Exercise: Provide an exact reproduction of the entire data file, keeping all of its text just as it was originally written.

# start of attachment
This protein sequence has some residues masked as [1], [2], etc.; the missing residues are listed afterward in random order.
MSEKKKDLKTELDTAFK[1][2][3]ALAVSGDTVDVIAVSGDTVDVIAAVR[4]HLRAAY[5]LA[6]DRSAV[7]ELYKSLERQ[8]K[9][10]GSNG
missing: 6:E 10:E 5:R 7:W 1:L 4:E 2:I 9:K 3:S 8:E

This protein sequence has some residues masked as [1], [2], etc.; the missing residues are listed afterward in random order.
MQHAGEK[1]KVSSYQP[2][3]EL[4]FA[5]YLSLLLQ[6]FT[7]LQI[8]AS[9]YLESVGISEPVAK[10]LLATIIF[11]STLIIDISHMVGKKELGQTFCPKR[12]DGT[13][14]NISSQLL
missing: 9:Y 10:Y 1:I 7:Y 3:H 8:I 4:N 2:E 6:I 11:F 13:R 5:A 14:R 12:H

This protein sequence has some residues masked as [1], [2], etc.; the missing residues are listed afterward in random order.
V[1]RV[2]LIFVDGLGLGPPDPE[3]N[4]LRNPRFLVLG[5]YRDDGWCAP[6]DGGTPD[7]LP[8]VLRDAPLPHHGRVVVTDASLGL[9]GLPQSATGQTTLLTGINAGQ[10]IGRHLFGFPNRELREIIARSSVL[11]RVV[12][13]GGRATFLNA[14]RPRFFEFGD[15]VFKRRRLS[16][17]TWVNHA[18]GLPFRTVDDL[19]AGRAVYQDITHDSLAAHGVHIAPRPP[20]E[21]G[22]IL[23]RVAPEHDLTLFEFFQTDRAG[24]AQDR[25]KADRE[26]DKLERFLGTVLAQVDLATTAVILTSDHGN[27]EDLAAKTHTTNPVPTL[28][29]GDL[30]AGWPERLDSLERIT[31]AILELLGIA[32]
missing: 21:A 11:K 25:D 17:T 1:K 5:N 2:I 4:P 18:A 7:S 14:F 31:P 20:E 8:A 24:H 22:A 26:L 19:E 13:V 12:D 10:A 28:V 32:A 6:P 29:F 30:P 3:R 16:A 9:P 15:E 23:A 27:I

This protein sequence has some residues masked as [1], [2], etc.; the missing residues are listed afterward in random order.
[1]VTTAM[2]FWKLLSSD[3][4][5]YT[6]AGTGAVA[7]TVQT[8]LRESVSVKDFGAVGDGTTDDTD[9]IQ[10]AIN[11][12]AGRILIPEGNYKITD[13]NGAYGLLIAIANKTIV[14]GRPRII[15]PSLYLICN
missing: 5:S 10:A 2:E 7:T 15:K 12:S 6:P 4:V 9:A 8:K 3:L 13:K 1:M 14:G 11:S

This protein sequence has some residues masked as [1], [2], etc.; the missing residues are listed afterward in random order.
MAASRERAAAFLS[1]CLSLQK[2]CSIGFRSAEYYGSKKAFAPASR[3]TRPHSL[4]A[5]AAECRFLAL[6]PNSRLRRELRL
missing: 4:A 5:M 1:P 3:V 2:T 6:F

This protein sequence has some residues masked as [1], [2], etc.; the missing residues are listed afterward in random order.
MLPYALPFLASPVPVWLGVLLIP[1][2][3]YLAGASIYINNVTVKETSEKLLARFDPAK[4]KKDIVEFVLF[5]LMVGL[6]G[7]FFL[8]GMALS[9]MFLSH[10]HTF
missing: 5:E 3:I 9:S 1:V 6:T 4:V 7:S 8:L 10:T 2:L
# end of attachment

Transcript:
This protein sequence has some residues masked as [1], [2], etc.; the missing residues are listed afterward in random order.
MSEKKKDLKTELDTAFK[1][2][3]ALAVSGDTVDVIAVSGDTVDVIAAVR[4]HLRAAY[5]LA[6]DRSAV[7]ELYKSLERQ[8]K[9][10]GSNG
missing: 6:E 10:E 5:R 7:W 1:L 4:E 2:I 9:K 3:S 8:E

This protein sequence has some residues masked as [1], [2], etc.; the missing residues are listed afterward in random order.
MQHAGEK[1]KVSSYQP[2][3]EL[4]FA[5]YLSLLLQ[6]FT[7]LQI[8]AS[9]YLESVGISEPVAK[10]LLATIIF[11]STLIIDISHMVGKKELGQTFCPKR[12]DGT[13][14]NISSQLL
missing: 9:Y 10:Y 1:I 7:Y 3:H 8:I 4:N 2:E 6:I 11:F 13:R 5:A 14:R 12:H

This protein sequence has some residues masked as [1], [2], etc.; the missing residues are listed afterward in random order.
V[1]RV[2]LIFVDGLGLGPPDPE[3]N[4]LRNPRFLVLG[5]YRDDGWCAP[6]DGGTPD[7]LP[8]VLRDAPLPHHGRVVVTDASLGL[9]GLPQSATGQTTLLTGINAGQ[10]IGRHLFGFPNRELREIIARSSVL[11]RVV[12][13]GGRATFLNA[14]RPRFFEFGD[15]VFKRRRLS[16][17]TWVNHA[18]GLPFRTVDDL[19]AGRAVYQDITHDSLAAHGVHIAPRPP[20]E[21]G[22]IL[23]RVAPEHDLTLFEFFQTDRAG[24]AQDR[25]KADRE[26]DKLERFLGTVLAQVDLATTAVILTSDHGN[27]EDLAAKTHTTNPVPTL[28][29]GDL[30]AGWPERLDSLERIT[31]AILELLGIA[32]
missing: 21:A 11:K 25:D 17:T 1:K 5:N 2:I 4:P 18:A 7:S 14:F 31:P 20:E 8:A 24:H 22:A 26:L 19:E 13:V 12:D 10:A 28:V 32:A 6:P 29:F 30:P 3:R 16:A 9:P 15:E 23:A 27:I

This protein sequence has some residues masked as [1], [2], etc.; the missing residues are listed afterward in random order.
[1]VTTAM[2]FWKLLSSD[3][4][5]YT[6]AGTGAVA[7]TVQT[8]LRESVSVKDFGAVGDGTTDDTD[9]IQ[10]AIN[11][12]AGRILIPEGNYKITD[13]NGAYGLLIAIANKTIV[14]GRPRII[15]PSLYLICN
missing: 5:S 10:A 2:E 7:T 15:K 12:S 6:P 4:V 9:A 8:K 3:L 13:K 1:M 14:G 11:S

This protein sequence has some residues masked as [1], [2], etc.; the missing residues are listed afterward in random order.
MAASRERAAAFLS[1]CLSLQK[2]CSIGFRSAEYYGSKKAFAPASR[3]TRPHSL[4]A[5]AAECRFLAL[6]PNSRLRRELRL
missing: 4:A 5:M 1:P 3:V 2:T 6:F

This protein sequence has some residues masked as [1], [2], etc.; the missing residues are listed afterward in random order.
MLPYALPFLASPVPVWLGVLLIP[1][2][3]YLAGASIYINNVTVKETSEKLLARFDPAK[4]KKDIVEFVLF[5]LMVGL[6]G[7]FFL[8]GMALS[9]MFLSH[10]HTF
missing: 5:E 3:I 9:S 1:V 6:T 4:V 7:S 8:L 10:T 2:L